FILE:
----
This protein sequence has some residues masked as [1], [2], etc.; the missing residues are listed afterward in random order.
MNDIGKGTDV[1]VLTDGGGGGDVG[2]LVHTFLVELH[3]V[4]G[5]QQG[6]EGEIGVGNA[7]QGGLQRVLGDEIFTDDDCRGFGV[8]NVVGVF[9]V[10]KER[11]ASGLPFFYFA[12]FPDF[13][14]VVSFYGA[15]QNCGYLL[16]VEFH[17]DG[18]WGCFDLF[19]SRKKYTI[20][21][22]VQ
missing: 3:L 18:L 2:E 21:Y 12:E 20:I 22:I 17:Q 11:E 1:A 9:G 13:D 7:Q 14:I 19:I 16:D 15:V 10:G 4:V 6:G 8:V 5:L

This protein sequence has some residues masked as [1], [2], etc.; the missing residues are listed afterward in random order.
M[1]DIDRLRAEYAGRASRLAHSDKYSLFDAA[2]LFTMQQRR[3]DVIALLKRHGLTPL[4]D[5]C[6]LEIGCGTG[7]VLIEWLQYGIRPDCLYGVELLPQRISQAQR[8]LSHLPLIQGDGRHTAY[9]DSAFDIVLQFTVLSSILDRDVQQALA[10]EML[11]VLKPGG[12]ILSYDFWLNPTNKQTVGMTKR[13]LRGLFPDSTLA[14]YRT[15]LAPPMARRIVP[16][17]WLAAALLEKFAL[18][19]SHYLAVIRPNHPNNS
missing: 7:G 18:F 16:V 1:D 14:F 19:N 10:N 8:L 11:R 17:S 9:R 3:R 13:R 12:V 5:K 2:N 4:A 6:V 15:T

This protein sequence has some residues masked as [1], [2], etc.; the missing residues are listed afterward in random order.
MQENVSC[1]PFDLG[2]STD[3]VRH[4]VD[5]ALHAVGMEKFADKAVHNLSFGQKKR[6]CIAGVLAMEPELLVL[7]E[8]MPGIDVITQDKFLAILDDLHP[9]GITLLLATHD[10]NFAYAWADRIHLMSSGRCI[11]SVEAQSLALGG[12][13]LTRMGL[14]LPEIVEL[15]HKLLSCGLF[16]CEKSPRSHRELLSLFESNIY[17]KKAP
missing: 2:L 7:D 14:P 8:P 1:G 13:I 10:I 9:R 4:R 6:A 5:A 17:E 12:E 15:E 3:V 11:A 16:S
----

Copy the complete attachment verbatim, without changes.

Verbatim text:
This protein sequence has some residues masked as [1], [2], etc.; the missing residues are listed afterward in random order.
MNDIGKGTDV[1]VLTDGGGGGDVG[2]LVHTFLVELH[3]V[4]G[5]QQG[6]EGEIGVGNA[7]QGGLQRVLGDEIFTDDDCRGFGV[8]NVVGVF[9]V[10]KER[11]ASGLPFFYFA[12]FPDF[13][14]VVSFYGA[15]QNCGYLL[16]VEFH[17]DG[18]WGCFDLF[19]SRKKYTI[20][21][22]VQ
missing: 3:L 18:L 2:E 21:Y 12:E 20:I 22:I 17:Q 11:E 1:A 9:G 13:D 7:Q 14:I 19:I 16:D 15:V 10:G 4:V 6:G 8:V 5:L

This protein sequence has some residues masked as [1], [2], etc.; the missing residues are listed afterward in random order.
M[1]DIDRLRAEYAGRASRLAHSDKYSLFDAA[2]LFTMQQRR[3]DVIALLKRHGLTPL[4]D[5]C[6]LEIGCGTG[7]VLIEWLQYGIRPDCLYGVELLPQRISQAQR[8]LSHLPLIQGDGRHTAY[9]DSAFDIVLQFTVLSSILDRDVQQALA[10]EML[11]VLKPGG[12]ILSYDFWLNPTNKQTVGMTKR[13]LRGLFPDSTLA[14]YRT[15]LAPPMARRIVP[16][17]WLAAALLEKFAL[18][19]SHYLAVIRPNHPNNS
missing: 7:G 18:F 16:V 1:D 14:F 19:N 10:N 8:L 11:R 17:S 9:R 3:R 13:R 12:V 5:K 2:N 4:A 6:V 15:T

This protein sequence has some residues masked as [1], [2], etc.; the missing residues are listed afterward in random order.
MQENVSC[1]PFDLG[2]STD[3]VRH[4]VD[5]ALHAVGMEKFADKAVHNLSFGQKKR[6]CIAGVLAMEPELLVL[7]E[8]MPGIDVITQDKFLAILDDLHP[9]GITLLLATHD[10]NFAYAWADRIHLMSSGRCI[11]SVEAQSLALGG[12][13]LTRMGL[14]LPEIVEL[15]HKLLSCGLF[16]CEKSPRSHRELLSLFESNIY[17]KKAP
missing: 2:L 7:D 14:P 8:P 1:G 13:I 10:I 9:R 4:R 6:A 5:A 17:E 12:E 15:E 3:V 11:A 16:S